Attack Bird 101
In the wild, parrots can fly away from threatening situations, but occasionally, you can witness this kind of aggressive chasing / lunging in wild birds. Many of us have seen brave little birds chase hawks and other bird of prey away from their nesting site. If fleeing doesn't work, they are proactive in chasing away a perceived threat to protect their young.
In captivity other types of "lunge biting" have developed. In addition to territorial, aggression and protective lunging, some parrots have learned to entertain themselves by lunging at people; the reward being the dramatic reaction as the human panics, turns, runs away, maybe shouting and thrashing their arms around. In the eyes of the bird, this makes for great entertainment and, therefore, encourages lunging behavior.
Reasons for Lunging:
Territorial Defense: Some parrots, particularly the Amazon parrots, are especially known to lunge at a person that the bird perceives as a rival for its person's affection. The bird may encourage such individual to come over, appearing to be friendly and attention-seeking, but as the person responds and comes over the parrot lunges at him or her, often biting.
Jealousy: A bird attacks what he or she perceives to be his or her rival.
Rough Play: Some owners unwittingly encourage and train their birds to display this behavior by playing rough with their pets. Rough play encourages biting and establishes very bad habits that will be difficult to break.
Protection: Some times lunging can be a mate protection issue. This parallels the behavior described above of birds chasing away predators from their nest; or a parrot may feel their mate or human favorite to be in danger and may lunge to protect them.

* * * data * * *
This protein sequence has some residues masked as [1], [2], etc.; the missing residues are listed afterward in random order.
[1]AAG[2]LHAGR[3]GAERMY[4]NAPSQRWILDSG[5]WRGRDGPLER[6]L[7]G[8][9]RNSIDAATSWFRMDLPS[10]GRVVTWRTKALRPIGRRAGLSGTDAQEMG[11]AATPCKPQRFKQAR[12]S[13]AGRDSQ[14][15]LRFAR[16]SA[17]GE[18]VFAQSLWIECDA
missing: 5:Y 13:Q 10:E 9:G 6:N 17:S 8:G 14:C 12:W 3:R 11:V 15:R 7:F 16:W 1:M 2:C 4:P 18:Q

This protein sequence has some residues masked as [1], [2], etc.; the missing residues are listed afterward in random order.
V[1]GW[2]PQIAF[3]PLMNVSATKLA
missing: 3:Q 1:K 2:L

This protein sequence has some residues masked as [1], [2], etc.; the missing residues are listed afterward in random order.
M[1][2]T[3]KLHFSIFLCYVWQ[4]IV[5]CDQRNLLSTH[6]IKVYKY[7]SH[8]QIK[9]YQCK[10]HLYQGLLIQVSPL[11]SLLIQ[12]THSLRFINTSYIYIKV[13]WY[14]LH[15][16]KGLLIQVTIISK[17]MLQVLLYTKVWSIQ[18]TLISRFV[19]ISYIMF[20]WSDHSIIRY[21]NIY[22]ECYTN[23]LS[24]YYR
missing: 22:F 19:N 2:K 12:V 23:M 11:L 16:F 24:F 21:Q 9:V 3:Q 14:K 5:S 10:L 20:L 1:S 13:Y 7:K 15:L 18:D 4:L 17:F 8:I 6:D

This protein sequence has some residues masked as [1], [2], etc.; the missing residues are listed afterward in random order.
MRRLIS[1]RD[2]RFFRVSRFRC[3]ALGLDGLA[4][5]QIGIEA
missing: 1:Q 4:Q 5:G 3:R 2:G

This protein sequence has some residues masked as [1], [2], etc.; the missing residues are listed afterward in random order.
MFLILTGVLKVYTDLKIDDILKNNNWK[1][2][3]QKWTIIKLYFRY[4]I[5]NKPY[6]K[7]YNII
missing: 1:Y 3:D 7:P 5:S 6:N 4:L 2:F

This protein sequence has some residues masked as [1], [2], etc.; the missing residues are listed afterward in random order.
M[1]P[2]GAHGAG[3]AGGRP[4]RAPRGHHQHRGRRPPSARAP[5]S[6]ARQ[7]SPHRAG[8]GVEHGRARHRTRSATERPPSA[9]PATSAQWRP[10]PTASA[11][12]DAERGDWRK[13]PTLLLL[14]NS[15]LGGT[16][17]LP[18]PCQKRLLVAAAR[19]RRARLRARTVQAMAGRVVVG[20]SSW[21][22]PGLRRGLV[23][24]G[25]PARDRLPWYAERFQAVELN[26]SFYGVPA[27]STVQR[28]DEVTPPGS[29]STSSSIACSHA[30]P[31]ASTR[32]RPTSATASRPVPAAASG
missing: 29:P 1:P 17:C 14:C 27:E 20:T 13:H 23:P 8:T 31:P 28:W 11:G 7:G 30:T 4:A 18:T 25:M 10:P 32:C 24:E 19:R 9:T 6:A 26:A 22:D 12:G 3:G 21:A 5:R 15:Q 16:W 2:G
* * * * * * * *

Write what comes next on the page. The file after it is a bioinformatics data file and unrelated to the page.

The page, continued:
Macaw Games: Macaws have been known to play two games; one of which is the a non-aggressive form of "Boo!". The macaw may be sitting on your lab and all of a sudden jump up and let out a loud shriek - causing a strong reaction of surprise in the human, very much to the delight of the macaw. Another macaw behavior which is commonly seen in mini-macaws is the "hit and run." If you are not paying attention, the macaw will sneak up on you, bite and run back to its cage. Even though the bite may still hurt, this is not aggression on the part of the macaw, it's a game; and the more surprised you are, the more fun the experience is for the bird.
Cockatoo's Attention Grabbers: Cockatoos are especially known for this "lunging technique." They may lean forward and grab someone who comes too close - and this may very well just be a ploy for attention rather than a sign of aggression. The cockatoo may jump off his perch or the couch and chase a person around the room. Sometimes this is just a game for them, while in other situations there is aggressive intent. The aggression is usually directed at a perceived intruder or rival. Of course, the more dramatic a person's response is, the more fun it is for the cockatoo.